Review: Sebadoh – Defend Yourself
Published on September 18th, 2013 | Jonny Abrams
Defend Yourself is Sebadoh’s first studio album since 1999’s fizzling, crackling grunge-pop classic The Sebadoh, so perhaps it’s only natural that the fizzle and crackle have dissipated somewhat over the intervening fourteen years.
Though plainly served, the songs remain strong when you get down to the nuts and bolts of ’em. “State of Mine” seemed like a highly promising lead-in when we recently named it as our single of the week, saying of it:
“Lou Barlow and chaps are back and sounding all bouncy and exuberant in a way that’s very becoming of them. Scratchy guitar chords ascend heavenwards, where they meet plinky harmonics and breezy harmonies that add up to sheer deliciousness.”
There’s plenty more to like besides: “Beat” builds up a rumbling head of steam before giving way to spiky riffing, “Inquiries” sounds like evil Primus rodeo-punk, while “Final Days” is equal parts urgent and elegant.
There’s a subtlety to Defend Yourself that can get lost amid the crashing rhythm section and dissonant guitar, which may or may not have been why the mix was cleared of its more incendiary elements.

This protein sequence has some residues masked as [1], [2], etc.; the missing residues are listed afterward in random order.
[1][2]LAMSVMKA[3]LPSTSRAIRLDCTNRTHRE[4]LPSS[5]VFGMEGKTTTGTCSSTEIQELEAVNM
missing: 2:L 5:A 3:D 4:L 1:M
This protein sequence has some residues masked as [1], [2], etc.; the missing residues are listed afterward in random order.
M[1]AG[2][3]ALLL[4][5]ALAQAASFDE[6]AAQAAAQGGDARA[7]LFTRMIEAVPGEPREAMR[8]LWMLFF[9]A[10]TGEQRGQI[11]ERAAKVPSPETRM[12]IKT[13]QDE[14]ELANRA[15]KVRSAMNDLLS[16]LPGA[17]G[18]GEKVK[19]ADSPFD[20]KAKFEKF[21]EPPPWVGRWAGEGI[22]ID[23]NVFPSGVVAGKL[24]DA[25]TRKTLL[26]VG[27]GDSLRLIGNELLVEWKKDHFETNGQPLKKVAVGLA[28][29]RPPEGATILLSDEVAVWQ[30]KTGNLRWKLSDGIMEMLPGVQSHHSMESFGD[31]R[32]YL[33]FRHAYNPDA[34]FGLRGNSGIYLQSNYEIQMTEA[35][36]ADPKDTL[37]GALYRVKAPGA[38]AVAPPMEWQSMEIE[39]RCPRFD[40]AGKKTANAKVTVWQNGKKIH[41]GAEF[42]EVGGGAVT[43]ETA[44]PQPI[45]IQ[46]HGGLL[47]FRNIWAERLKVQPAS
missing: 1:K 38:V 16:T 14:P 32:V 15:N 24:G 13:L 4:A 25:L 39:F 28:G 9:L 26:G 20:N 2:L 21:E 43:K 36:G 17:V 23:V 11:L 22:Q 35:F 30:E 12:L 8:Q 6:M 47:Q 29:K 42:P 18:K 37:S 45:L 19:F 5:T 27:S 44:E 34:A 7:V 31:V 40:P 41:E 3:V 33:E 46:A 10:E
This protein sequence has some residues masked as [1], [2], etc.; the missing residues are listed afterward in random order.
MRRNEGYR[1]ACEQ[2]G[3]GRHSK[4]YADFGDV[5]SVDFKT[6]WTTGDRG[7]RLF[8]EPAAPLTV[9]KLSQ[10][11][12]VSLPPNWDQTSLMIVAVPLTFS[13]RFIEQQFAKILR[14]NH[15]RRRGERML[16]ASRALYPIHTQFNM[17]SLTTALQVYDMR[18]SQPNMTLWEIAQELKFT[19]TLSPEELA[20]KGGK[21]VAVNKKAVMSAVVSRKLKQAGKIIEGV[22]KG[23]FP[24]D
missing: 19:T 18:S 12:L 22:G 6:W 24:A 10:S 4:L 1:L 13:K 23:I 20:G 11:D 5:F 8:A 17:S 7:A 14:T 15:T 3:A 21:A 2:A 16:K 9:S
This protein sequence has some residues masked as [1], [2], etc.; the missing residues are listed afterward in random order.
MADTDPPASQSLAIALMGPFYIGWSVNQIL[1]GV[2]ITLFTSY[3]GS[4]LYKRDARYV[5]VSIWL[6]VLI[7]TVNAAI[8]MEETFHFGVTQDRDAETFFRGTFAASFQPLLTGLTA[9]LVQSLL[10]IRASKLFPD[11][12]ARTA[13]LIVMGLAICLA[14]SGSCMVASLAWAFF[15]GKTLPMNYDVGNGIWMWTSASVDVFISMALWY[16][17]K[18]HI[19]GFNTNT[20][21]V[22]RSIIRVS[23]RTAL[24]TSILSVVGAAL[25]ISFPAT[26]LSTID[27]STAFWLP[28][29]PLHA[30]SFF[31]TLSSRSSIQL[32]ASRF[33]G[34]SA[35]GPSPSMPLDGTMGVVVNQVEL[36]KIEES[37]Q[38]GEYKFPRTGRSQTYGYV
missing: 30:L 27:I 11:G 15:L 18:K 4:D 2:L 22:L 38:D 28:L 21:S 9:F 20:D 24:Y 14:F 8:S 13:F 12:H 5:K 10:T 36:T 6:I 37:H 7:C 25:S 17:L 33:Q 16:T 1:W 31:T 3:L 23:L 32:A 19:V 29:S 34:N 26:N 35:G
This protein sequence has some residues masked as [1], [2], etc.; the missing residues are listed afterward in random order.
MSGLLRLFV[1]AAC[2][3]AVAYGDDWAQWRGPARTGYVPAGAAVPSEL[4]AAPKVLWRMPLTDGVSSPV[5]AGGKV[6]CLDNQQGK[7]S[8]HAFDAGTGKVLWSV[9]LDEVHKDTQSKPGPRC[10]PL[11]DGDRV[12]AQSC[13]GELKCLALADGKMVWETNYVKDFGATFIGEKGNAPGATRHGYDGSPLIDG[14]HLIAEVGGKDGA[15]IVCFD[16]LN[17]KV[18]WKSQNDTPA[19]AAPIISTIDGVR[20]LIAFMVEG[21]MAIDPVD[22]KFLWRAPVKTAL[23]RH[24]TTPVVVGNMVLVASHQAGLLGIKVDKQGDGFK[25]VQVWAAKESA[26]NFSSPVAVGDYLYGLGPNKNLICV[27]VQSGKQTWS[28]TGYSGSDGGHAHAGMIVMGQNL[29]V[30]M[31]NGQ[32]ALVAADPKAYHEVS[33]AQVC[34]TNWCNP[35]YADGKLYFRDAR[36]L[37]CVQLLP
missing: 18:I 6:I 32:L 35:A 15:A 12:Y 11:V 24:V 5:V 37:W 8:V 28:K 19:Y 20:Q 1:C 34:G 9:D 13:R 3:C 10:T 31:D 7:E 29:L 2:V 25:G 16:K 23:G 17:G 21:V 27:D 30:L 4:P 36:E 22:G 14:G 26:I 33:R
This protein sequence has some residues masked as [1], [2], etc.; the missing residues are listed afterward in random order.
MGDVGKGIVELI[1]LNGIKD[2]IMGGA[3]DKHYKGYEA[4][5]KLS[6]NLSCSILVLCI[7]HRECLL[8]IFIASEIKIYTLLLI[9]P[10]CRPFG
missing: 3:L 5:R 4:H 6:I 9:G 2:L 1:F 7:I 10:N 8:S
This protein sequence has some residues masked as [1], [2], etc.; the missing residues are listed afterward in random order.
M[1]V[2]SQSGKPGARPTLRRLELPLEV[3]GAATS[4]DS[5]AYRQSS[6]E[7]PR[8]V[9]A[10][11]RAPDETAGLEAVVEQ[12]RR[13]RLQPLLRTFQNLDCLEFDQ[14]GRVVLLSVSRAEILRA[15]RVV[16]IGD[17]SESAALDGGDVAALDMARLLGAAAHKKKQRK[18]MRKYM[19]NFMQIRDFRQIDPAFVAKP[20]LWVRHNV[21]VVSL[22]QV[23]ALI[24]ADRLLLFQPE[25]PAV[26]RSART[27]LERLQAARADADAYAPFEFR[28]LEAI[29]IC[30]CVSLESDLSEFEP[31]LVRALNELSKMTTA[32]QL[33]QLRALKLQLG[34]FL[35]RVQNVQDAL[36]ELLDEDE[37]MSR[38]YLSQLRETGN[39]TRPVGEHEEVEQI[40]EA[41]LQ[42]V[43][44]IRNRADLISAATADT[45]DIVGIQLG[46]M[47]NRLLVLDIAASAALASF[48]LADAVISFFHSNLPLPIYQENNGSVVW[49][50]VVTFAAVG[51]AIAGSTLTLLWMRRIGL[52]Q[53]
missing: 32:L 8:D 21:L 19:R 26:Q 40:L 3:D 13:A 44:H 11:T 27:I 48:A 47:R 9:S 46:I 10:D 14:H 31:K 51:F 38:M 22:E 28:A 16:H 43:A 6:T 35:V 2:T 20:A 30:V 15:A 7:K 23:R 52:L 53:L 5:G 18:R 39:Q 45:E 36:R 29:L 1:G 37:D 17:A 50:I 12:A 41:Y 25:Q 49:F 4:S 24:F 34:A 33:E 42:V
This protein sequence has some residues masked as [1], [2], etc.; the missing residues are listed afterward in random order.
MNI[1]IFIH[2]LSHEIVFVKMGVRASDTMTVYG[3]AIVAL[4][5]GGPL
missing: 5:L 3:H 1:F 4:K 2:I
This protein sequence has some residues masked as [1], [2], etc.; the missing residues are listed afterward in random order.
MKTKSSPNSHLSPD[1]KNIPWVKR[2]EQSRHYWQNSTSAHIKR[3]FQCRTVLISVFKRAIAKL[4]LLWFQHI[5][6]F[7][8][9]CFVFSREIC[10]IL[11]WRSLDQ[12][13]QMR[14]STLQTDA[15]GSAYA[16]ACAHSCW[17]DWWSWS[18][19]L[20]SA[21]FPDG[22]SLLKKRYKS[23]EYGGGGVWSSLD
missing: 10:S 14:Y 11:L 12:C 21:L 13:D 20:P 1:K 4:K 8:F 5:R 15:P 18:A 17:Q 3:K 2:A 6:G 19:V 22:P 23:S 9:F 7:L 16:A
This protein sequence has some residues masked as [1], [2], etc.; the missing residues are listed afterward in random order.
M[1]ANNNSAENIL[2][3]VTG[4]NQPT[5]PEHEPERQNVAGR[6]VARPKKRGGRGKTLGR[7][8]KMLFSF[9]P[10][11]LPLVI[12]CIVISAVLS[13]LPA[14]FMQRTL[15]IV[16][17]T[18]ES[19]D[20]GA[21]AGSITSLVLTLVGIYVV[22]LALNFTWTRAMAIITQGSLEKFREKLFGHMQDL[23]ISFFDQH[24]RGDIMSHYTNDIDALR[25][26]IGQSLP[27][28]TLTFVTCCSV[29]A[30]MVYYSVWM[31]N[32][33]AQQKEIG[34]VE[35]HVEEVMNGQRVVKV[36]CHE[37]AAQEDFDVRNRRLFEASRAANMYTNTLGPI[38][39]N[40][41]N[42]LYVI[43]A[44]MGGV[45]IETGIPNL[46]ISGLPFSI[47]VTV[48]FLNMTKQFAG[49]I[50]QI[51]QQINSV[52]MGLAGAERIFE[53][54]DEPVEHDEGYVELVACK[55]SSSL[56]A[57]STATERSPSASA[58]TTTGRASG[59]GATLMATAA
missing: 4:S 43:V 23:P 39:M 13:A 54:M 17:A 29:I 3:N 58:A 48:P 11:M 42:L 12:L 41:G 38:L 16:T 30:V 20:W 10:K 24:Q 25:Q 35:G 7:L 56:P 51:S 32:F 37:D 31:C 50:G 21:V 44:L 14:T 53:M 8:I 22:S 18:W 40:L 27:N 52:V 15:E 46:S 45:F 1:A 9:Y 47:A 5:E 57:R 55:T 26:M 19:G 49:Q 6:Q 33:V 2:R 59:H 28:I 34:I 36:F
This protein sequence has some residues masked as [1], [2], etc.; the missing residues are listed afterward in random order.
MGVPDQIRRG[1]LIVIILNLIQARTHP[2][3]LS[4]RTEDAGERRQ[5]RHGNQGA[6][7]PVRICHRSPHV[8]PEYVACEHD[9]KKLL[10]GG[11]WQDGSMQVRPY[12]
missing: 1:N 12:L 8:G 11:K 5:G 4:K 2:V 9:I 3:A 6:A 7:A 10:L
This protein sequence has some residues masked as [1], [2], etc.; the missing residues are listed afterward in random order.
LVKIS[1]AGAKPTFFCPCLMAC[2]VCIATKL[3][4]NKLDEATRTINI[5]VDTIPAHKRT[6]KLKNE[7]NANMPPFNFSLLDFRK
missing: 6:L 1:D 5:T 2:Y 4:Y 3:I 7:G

As the album wears on, it opens up to us; “Can’t Depend” is the first to err towards ‘lament’, its vocal more prominent than on any of the preceding tracks, then “Let It Out” comes over all arrestingly gentle with its softly-strummed acoustic, quietly shuffling drums and Barlow’s vulnerable-sounding voice.
“Listen” starts out sounding wounded before alleviating its despondent minor key with the reintroduction of a regular volume of drums, and the curtain comes down with “Separate”, which seems a fairly innocuous closer until it descends into Black Sabbath-style sludge then re-emerges as energised psych-pop…
…all within two minutes. You gotta love that. Some of the spark may be missing in this Sebadoh, but Defend Yourself doesn’t feel defeated by it.
Defend Yourself is out now on Domino.
Rocksucker says: Three and a Half Quails out of Five!